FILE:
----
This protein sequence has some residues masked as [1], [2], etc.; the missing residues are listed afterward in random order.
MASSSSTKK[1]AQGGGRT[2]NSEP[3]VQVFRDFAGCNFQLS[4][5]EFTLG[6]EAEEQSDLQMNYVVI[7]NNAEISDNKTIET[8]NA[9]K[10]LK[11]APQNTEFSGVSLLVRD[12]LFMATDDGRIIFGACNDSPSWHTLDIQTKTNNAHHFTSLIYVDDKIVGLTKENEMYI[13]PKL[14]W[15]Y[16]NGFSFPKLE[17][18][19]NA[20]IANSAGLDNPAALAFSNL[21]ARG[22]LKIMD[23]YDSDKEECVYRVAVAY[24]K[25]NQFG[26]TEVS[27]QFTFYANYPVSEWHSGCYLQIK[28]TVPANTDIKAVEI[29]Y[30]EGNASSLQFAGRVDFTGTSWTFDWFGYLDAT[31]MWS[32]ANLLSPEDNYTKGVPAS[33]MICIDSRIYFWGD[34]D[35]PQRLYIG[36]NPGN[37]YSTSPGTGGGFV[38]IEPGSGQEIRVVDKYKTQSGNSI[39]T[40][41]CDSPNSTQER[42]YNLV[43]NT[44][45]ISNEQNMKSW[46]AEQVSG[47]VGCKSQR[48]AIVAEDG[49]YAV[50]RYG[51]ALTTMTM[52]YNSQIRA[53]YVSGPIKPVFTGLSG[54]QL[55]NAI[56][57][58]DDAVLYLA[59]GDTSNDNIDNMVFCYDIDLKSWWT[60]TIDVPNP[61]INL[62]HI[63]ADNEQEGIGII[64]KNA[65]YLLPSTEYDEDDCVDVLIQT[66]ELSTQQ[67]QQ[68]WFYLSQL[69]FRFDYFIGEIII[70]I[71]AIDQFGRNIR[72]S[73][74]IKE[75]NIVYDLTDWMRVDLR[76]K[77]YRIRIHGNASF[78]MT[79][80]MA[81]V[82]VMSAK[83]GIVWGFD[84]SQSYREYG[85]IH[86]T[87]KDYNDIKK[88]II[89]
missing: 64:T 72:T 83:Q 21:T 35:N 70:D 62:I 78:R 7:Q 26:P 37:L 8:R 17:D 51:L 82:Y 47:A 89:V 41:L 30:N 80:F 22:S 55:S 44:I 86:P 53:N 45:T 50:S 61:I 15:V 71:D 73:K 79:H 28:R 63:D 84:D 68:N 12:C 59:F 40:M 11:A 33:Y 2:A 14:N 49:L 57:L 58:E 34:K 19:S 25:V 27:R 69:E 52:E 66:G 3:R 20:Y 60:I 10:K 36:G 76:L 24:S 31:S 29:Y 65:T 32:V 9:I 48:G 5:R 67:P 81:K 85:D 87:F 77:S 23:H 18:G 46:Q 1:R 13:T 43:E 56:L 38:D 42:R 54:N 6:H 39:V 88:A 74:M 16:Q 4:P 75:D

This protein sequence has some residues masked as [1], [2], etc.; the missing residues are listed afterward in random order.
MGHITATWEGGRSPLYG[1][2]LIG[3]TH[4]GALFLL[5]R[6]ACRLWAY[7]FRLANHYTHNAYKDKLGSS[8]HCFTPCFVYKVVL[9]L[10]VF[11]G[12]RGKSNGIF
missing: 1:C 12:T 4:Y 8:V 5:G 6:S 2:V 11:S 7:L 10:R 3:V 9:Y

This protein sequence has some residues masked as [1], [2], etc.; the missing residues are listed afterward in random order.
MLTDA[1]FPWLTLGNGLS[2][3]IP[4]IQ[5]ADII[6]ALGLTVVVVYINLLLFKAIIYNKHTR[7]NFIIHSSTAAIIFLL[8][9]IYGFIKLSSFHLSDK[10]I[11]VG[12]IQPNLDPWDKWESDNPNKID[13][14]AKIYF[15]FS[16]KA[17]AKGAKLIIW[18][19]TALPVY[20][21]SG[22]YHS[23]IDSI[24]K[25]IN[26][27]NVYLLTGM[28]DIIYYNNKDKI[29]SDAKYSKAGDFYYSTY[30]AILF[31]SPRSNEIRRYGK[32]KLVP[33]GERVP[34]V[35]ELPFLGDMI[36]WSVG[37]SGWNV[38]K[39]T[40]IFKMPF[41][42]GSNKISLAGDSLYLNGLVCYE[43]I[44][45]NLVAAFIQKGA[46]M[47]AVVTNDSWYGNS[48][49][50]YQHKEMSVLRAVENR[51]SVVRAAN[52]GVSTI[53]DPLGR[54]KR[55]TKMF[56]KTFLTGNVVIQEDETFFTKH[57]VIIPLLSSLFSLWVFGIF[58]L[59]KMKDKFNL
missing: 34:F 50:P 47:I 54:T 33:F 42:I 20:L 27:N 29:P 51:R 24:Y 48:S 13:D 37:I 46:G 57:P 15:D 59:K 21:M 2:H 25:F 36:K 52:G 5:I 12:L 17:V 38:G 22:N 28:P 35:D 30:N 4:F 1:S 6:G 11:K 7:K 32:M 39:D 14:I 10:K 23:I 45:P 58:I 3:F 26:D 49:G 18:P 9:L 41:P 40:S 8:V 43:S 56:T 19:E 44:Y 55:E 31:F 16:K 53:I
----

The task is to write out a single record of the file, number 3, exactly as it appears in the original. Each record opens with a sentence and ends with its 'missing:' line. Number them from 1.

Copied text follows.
This protein sequence has some residues masked as [1], [2], etc.; the missing residues are listed afterward in random order.
MLTDA[1]FPWLTLGNGLS[2][3]IP[4]IQ[5]ADII[6]ALGLTVVVVYINLLLFKAIIYNKHTR[7]NFIIHSSTAAIIFLL[8][9]IYGFIKLSSFHLSDK[10]I[11]VG[12]IQPNLDPWDKWESDNPNKID[13][14]AKIYF[15]FS[16]KA[17]AKGAKLIIW[18][19]TALPVY[20][21]SG[22]YHS[23]IDSI[24]K[25]IN[26][27]NVYLLTGM[28]DIIYYNNKDKI[29]SDAKYSKAGDFYYSTY[30]AILF[31]SPRSNEIRRYGK[32]KLVP[33]GERVP[34]V[35]ELPFLGDMI[36]WSVG[37]SGWNV[38]K[39]T[40]IFKMPF[41][42]GSNKISLAGDSLYLNGLVCYE[43]I[44][45]NLVAAFIQKGA[46]M[47]AVVTNDSWYGNS[48][49][50]YQHKEMSVLRAVENR[51]SVVRAAN[52]GVSTI[53]DPLGR[54]KR[55]TKMF[56]KTFLTGNVVIQEDETFFTKH[57]VIIPLLSSLFSLWVFGIF[58]L[59]KMKDKFNL
missing: 34:F 50:P 47:I 54:T 33:F 42:I 20:L 27:N 29:P 51:R 24:Y 48:S 13:D 37:I 46:G 57:P 15:D 59:K 21:M 2:H 25:F 36:K 52:G 5:I 12:L 17:V 38:G 22:N 28:P 35:D 30:N 4:F 1:S 6:G 11:K 7:K 32:M 39:D 14:I 10:K 23:I 45:P 58:I 3:F 26:D 49:G 18:P 9:L 41:P 40:S 8:V 43:S 56:T 19:E 44:Y 55:E 31:F 16:K 53:I